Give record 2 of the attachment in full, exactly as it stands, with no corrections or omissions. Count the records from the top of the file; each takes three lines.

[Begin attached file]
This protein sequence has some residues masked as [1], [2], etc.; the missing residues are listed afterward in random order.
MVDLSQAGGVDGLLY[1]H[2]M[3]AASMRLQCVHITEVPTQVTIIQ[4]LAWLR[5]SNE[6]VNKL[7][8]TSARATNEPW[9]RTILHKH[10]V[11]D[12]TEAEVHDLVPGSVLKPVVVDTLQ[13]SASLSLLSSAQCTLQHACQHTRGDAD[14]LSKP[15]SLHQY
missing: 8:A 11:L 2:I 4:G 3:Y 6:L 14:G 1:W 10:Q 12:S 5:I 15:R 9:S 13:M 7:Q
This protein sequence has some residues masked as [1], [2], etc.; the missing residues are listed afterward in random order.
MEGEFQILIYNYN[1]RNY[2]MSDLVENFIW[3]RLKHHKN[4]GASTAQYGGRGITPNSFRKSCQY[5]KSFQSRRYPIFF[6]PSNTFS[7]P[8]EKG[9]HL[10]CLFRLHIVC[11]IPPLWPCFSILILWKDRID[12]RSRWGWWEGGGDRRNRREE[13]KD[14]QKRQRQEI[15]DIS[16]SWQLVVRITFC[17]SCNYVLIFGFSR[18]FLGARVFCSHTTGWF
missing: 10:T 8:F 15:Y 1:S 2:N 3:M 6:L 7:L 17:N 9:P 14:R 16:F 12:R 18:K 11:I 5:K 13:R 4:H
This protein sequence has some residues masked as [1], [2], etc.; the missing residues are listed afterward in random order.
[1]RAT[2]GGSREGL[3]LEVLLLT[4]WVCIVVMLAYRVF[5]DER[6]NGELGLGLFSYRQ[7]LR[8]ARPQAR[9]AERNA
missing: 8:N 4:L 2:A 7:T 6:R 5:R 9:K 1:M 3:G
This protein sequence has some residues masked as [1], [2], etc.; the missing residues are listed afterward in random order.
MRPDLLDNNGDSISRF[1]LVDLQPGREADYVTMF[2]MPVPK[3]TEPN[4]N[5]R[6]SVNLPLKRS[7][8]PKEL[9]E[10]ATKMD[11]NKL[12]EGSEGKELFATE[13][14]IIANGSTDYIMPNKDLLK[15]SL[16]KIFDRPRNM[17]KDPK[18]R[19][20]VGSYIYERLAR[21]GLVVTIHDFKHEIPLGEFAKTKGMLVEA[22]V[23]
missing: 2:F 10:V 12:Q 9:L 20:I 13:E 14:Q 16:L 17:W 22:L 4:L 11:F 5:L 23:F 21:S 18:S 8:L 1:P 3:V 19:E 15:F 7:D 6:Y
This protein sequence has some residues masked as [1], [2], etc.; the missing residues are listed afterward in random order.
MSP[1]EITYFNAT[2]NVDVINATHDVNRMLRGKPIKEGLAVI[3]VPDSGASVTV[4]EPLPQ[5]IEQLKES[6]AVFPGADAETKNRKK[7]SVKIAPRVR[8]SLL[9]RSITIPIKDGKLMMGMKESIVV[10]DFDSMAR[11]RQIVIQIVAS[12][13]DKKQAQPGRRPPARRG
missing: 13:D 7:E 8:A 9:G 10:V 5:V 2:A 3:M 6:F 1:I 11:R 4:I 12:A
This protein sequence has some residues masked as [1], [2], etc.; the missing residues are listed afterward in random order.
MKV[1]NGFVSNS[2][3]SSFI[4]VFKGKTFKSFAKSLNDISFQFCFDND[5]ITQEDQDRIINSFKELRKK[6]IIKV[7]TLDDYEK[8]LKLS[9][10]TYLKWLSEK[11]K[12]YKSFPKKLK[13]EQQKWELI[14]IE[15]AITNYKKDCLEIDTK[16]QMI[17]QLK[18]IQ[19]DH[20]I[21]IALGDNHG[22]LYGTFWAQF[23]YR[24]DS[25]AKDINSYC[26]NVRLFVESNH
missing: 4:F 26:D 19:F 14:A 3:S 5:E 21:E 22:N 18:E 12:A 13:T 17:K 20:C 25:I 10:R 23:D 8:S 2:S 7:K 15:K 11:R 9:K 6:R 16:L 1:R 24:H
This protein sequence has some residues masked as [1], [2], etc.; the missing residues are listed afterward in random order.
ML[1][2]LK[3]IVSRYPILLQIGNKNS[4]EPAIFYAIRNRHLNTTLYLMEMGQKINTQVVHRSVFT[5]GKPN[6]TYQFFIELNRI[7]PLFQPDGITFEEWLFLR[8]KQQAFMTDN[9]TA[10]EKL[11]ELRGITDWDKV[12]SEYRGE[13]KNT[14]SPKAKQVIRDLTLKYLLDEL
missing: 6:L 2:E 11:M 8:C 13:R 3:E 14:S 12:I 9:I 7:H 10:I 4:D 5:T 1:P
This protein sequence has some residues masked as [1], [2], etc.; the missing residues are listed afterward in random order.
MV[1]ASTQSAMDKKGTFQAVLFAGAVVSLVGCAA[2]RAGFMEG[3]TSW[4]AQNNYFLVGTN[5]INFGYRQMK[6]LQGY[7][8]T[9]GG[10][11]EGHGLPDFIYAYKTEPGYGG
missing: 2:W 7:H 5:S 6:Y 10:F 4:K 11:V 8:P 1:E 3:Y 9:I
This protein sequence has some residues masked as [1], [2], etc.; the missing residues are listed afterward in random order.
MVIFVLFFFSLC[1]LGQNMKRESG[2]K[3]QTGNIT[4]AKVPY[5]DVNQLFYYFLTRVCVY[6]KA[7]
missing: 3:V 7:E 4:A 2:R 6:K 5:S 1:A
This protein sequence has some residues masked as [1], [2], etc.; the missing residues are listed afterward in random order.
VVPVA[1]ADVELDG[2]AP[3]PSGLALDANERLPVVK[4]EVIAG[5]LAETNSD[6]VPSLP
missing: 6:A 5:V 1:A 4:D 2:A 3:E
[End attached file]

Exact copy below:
This protein sequence has some residues masked as [1], [2], etc.; the missing residues are listed afterward in random order.
MEGEFQILIYNYN[1]RNY[2]MSDLVENFIW[3]RLKHHKN[4]GASTAQYGGRGITPNSFRKSCQY[5]KSFQSRRYPIFF[6]PSNTFS[7]P[8]EKG[9]HL[10]CLFRLHIVC[11]IPPLWPCFSILILWKDRID[12]RSRWGWWEGGGDRRNRREE[13]KD[14]QKRQRQEI[15]DIS[16]SWQLVVRITFC[17]SCNYVLIFGFSR[18]FLGARVFCSHTTGWF
missing: 10:T 8:F 15:Y 1:S 2:N 3:M 6:L 7:L 17:N 9:P 14:R 16:F 12:R 18:K 11:I 5:K 13:R 4:H